An honest account of how running helped me take pride in my body for what it can do instead of agonising over what it looks like.
How do you get a runner's body? 1) Have a body. 2) Start running. It's that simple!
Last week being mental health awareness week, I felt compelled to share my own battle with body image and positivity and how running has improved both my physical and mental wellbeing.
Growing up dreaming of being a ballet dancer I really struggled to accept my body. In that world, being exceptionally slim is the ultimate ideal and in a class of fellow aspiring performers I was anything but the skinniest. For a long time I felt like the role that I was destined to play in life was the ‘chubby but funny’ friend and for a few years I threw myself into accepting that fate. I outwardly manifested that ‘bubbly’ personality and spent most of my teenage years laughing, but it was hard to laugh off the moment that my slimmer, fitter and more graceful friends were all given main parts in a show whilst I was overlooked. Looking back, I’m sure they were chosen for their talent and flair rather than their physical appearance, but that didn’t occur to my younger self. In reality I wasn’t really that much ‘bigger’ than they were, but through my distorted view of the world I thought I needed to shrink myself to be in with a chance of being taken more seriously in all aspects of my life.
I’m grateful that I’ve never been fully drawn into the dark depths of an eating disorder, but I can really relate to the idea of disordered eating, often mentioned on Dr Laura Thomas’ podcast Don’t Salt My Game. There have been times when I’ve drastically restricted my intake to little more than two Special K bars a day, due to the pressure I put on myself and – often unintentionally – from those around me to resemble an unattainable stereotype. But there have also been times when I’ve binged in secret, eating packet after packet of chocolate and biscuits until I felt so sick I could barely breathe. Looking back I recognise that this vicious cycle was triggered by negative emotions including loneliness and failure. I wasn’t bingeing or restricting because I was hungry or full but because I was dissatisfied with the body I was occupying. I felt unable to open up about that dissatisfaction because on the surface everything was fine. I had fantastic friends and a supportive family, great school results and a social life filled with hobbies and parties. But my mind was still convinced that I would never be truly happy if I didn’t lose a few inches from my waist or thighs.
As the cycle continued, I was swayed by new trends such as clean eating, and had phases of attempting to completely avoid carbohydrates or sugar; often these unsustainable habits led me right back to periods of weight gain and unhappiness. When I went to the gym I was obsessing over the calories I was burning; working out became a punishment for eating a ‘forbidden’ food and a boring habit rather than something to look forward to and enjoy.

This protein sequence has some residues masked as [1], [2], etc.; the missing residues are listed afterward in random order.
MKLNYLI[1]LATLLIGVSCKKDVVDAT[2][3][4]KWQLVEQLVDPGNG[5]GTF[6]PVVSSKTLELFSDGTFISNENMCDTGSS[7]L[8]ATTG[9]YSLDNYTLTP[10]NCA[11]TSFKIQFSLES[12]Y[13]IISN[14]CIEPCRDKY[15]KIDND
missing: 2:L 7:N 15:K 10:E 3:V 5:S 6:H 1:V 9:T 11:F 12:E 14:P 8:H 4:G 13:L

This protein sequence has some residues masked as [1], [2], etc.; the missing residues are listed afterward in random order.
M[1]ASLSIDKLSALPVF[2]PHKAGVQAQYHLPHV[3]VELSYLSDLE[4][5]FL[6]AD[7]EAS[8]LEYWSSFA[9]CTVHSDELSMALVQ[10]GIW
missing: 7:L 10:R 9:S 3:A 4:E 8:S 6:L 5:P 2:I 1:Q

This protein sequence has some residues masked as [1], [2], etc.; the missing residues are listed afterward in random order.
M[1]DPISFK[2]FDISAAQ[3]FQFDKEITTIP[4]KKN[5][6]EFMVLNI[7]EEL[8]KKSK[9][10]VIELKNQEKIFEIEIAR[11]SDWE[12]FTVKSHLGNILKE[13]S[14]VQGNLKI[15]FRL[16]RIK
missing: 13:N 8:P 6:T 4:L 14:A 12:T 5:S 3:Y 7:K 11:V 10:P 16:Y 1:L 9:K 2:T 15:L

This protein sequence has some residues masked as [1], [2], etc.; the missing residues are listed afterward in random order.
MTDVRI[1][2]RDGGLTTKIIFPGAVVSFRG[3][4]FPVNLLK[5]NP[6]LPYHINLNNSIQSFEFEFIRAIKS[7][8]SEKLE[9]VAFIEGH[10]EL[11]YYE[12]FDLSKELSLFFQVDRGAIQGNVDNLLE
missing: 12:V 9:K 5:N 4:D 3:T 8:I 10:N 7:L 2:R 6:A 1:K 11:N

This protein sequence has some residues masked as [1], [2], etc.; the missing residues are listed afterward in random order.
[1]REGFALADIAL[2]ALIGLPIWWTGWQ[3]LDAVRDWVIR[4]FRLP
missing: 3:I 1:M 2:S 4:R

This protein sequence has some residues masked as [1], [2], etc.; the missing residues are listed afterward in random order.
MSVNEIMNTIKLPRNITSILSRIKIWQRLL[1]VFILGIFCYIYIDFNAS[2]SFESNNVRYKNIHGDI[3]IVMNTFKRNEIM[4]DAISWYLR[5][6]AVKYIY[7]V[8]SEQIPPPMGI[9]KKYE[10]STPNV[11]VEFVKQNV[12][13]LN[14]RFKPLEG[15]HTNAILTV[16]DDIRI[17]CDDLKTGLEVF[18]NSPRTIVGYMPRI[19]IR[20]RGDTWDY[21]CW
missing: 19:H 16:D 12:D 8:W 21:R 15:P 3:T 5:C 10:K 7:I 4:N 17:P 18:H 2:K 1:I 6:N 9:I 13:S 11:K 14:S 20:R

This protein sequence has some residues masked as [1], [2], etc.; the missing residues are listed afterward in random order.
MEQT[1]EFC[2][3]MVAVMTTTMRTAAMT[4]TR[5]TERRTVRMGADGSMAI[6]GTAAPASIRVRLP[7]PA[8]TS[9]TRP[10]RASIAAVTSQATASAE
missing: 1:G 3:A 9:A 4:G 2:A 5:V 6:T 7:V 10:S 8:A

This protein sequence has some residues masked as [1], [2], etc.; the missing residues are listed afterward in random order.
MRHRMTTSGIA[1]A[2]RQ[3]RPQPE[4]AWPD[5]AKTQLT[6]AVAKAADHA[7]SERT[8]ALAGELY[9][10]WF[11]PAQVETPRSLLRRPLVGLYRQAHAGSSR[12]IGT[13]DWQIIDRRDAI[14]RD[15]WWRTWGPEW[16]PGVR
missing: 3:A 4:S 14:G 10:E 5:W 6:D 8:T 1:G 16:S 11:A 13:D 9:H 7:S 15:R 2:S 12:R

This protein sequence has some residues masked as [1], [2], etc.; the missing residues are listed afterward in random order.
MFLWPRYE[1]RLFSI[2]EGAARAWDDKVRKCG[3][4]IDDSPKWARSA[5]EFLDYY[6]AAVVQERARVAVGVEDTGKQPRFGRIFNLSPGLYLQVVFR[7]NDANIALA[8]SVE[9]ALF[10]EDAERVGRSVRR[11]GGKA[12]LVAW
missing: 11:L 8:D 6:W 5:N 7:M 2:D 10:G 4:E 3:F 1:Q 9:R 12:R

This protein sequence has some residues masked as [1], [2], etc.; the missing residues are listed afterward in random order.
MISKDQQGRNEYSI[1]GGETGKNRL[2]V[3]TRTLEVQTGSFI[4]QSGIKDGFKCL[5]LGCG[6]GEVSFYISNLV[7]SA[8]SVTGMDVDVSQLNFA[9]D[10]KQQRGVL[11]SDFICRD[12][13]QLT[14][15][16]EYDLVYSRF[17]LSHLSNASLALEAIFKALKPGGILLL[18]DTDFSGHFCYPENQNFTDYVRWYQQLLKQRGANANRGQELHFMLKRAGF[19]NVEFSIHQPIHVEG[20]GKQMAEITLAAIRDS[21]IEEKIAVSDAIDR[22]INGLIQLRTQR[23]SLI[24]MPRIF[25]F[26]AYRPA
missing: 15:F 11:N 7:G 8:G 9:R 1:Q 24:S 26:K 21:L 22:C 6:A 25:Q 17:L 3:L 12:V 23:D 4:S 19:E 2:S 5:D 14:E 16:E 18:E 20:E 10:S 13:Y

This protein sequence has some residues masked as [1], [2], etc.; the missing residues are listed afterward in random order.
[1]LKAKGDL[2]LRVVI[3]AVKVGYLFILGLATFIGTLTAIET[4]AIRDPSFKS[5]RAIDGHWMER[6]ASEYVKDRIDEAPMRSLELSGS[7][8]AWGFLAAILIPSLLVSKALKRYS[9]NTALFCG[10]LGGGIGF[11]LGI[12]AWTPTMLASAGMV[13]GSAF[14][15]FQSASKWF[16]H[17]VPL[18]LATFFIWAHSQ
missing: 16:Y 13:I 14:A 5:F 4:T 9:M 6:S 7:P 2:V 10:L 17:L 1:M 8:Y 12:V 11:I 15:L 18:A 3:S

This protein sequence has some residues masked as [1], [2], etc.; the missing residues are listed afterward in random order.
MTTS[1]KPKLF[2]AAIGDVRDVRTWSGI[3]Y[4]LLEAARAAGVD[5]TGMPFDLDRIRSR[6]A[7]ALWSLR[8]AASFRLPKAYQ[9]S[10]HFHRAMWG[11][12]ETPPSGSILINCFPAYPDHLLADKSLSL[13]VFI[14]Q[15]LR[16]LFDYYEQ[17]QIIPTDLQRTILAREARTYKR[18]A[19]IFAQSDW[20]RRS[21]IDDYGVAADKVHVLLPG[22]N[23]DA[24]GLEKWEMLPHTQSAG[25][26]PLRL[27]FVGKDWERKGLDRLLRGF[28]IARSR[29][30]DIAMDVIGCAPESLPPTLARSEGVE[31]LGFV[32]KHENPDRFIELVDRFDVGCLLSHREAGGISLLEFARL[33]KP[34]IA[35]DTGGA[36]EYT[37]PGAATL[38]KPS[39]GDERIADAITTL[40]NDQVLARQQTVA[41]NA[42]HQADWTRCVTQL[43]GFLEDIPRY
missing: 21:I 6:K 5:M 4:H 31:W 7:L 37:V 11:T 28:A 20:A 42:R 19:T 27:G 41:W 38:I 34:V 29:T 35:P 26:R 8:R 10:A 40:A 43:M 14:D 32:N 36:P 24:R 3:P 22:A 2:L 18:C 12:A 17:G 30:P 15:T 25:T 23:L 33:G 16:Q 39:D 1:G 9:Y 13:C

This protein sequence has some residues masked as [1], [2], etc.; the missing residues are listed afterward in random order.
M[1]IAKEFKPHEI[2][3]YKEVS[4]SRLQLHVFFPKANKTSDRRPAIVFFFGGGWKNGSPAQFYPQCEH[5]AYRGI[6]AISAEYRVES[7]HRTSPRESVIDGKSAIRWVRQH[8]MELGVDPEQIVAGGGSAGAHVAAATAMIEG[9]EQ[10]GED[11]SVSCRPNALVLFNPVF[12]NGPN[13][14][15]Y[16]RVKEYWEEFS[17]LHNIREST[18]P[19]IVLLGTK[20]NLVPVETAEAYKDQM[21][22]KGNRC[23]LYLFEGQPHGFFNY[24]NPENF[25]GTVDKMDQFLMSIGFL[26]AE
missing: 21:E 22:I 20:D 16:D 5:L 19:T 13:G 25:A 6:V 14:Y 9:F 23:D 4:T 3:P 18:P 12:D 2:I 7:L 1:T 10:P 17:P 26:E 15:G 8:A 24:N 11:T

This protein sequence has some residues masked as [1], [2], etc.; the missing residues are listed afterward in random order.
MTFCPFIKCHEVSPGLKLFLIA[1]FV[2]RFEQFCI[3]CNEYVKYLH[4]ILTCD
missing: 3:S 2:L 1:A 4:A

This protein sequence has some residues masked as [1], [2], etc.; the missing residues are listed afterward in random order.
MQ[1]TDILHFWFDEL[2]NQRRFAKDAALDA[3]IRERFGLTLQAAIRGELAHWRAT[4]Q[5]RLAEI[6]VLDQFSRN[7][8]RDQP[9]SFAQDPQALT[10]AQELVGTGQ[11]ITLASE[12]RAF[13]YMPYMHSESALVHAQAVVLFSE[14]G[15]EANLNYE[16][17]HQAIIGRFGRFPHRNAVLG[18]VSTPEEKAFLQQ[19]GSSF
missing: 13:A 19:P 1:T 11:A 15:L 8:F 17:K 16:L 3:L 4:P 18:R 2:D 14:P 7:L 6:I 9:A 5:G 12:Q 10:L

I recently listened to an insightful Deliciously Ella podcast episode about intuitive eating and body acceptance, where the host pointed out that for anything to be sustainable it has to be enjoyable, and that strongly resonated with me. Over the last few months I have reached a turning point, and although I know that positive and long lasting change takes time to develop I think that fundamental change occurred when I started running.
Since I've turned my attention to running, it's no longer as important what my body looks like, what matters is what it can achieve! I still love to dance and attend a weekly ballet class, but now I try and focus on the strength it takes to leap around the studio rather than whether I fit into the stereotypical ballerina-shaped box. On the same Deliciously Ella podcast I mentioned earlier, the guest Pandora Paloma emphasised that we have to reject the notion that certain bodies have more value than others; we are all beautiful and we are all worthy. This is what I strive to acknowledge each time I worry that my stomach looks too wobbly or my thighs look too wide when I inevitably glance in studio mirror or at the other dancers around me. When I’m out running I’m now thinking less about comparing myself with others and more about pushing my body to new limits and achieving my own personal goals. Those goals are based on smashing previous race times or mileage instead of numbers on the scale.
I also remind myself that food is fuel. It helps me achieve things I never thought I would, like running for two hours without stopping or completing a tough round of burpees or press-ups. There’s no need for me to avoid any food groups (as I’m not affected by any intolerances or allergies) and my mum was right all along when she repeated “everything in moderation” as her own mantra to live by. I am intrigued by the concept of intuitive eating and am starting to listen to my body more closely than ever before – if I fancy some chocolate or a glass of prosecco I don’t feel as guilty as I would have done even a year ago. It’s not an overnight fix and I’m taking small steps but that’s kind of the point – this is a marathon and not a sprint.
When I reach the finish line of the Paris Marathon next April I’m sure it will be one of my most memorable moments and I will be so proud of my body for giving me the ability to run those 26.2 miles. I won’t be worrying about the circumference of my stomach or avoiding carbohydrates in the lead up to the race for fear of gaining weight. Running has become a way for me to celebrate what my body can achieve no matter what it looks like – and that’s just one way that it has changed my life for the better.
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